I remember hearing a long while back that a couple of guys had got OS X to boot up on generic Intel based hardware. It was a lot easier considering Apple ported their operating system over to the Intel platform with the intention of only using it for their specific machines (now with Intel processors). When it happened, it excited a lot of people. But the guys who put it together said "don't get your hopes up ... it barely operates".
Since then, there have been many late nights for a growing pack of nerds that insist on making OS X available for any old Intel based PC. While the process of getting OS X onto your PC may still be rather tricky, it's certainly getting easier. I probably spent 10 hours or more throughout the week going between two different hacked together distributions. I would boot to the DVD okay, get all the way through an installation, and then hit a big brick wall.
My frustrations were echoed by the thousands in the posts of other nerds who were also wasting away hours trying to make this work. "I get the white and gray Apple logo screen ... then it goes black". Me too. "After the install, it just stops at a blinking cursor". I've had that. "I got it installed, but nothing really works". Amen.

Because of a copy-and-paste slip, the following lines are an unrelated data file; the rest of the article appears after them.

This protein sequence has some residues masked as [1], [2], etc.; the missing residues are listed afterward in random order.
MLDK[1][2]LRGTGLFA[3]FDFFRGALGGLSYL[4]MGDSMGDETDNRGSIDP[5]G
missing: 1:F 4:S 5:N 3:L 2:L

By the end of the day I had a fully working installation of OS X Tiger, with sound, and network support. The marriage between a Dell notebook and OS X was a rocky one, but I was surprised at how well it worked. The animations were a bit sluggish but web browsing with Firefox was quite impressive. In my mind I was thinking "this emulates really well!". But alas, there is no emulation here. This is OS X running natively ... on a Dell. How fun. Yet there is something a little weird about seeing such an elegant and well crafted operating system appearing over the "DELL" logo.
The question does remain though, "so you have OS X on your laptop ... now what?". The Intel based OS X has not been around very long, so there is a limited set of applications that work on it. If you were to buy an Apple computer, with the new Intel OS X installed on it, you would have an application called Rosetta. Rosetta makes it possible to run all of your Classic Mac applications by making use of some old Apple CPU tricks. Because you don't have those extra components in an Intel based PC ... you are not likely going to have Rosetta running smoothly (or at all) for some time.
In the mean time though, I can say this. Having OS X at arms reach in the office put a smile on my face. And while my co-workers were unimpressed, I was able to point out a few things like "Expose" and say "Here's that feature that Microsoft stole for Vista ... but didn't implement nearly as well".